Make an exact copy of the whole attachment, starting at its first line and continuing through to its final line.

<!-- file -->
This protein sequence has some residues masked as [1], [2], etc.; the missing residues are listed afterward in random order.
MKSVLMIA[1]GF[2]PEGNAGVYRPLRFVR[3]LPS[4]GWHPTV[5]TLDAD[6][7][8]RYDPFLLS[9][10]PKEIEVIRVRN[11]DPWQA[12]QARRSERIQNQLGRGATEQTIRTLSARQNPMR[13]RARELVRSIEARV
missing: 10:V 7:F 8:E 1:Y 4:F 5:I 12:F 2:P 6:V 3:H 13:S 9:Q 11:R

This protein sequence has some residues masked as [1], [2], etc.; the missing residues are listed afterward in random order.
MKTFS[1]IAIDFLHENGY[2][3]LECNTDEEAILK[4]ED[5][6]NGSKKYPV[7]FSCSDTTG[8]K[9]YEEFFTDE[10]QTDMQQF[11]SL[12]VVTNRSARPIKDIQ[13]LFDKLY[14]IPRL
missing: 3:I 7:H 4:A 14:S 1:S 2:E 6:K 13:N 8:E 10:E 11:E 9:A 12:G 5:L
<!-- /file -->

This protein sequence has some residues masked as [1], [2], etc.; the missing residues are listed afterward in random order.
MKSVLMIA[1]GF[2]PEGNAGVYRPLRFVR[3]LPS[4]GWHPTV[5]TLDAD[6][7][8]RYDPFLLS[9][10]PKEIEVIRVRN[11]DPWQA[12]QARRSERIQNQLGRGATEQTIRTLSARQNPMR[13]RARELVRSIEARV
missing: 10:V 7:F 8:E 1:Y 4:F 5:I 12:F 2:P 6:V 3:H 13:S 9:Q 11:R

This protein sequence has some residues masked as [1], [2], etc.; the missing residues are listed afterward in random order.
MKTFS[1]IAIDFLHENGY[2][3]LECNTDEEAILK[4]ED[5][6]NGSKKYPV[7]FSCSDTTG[8]K[9]YEEFFTDE[10]QTDMQQF[11]SL[12]VVTNRSARPIKDIQ[13]LFDKLY[14]IPRL
missing: 3:I 7:H 4:A 14:S 1:S 2:E 6:K 13:N 8:E 10:E 11:E 9:A 12:G 5:L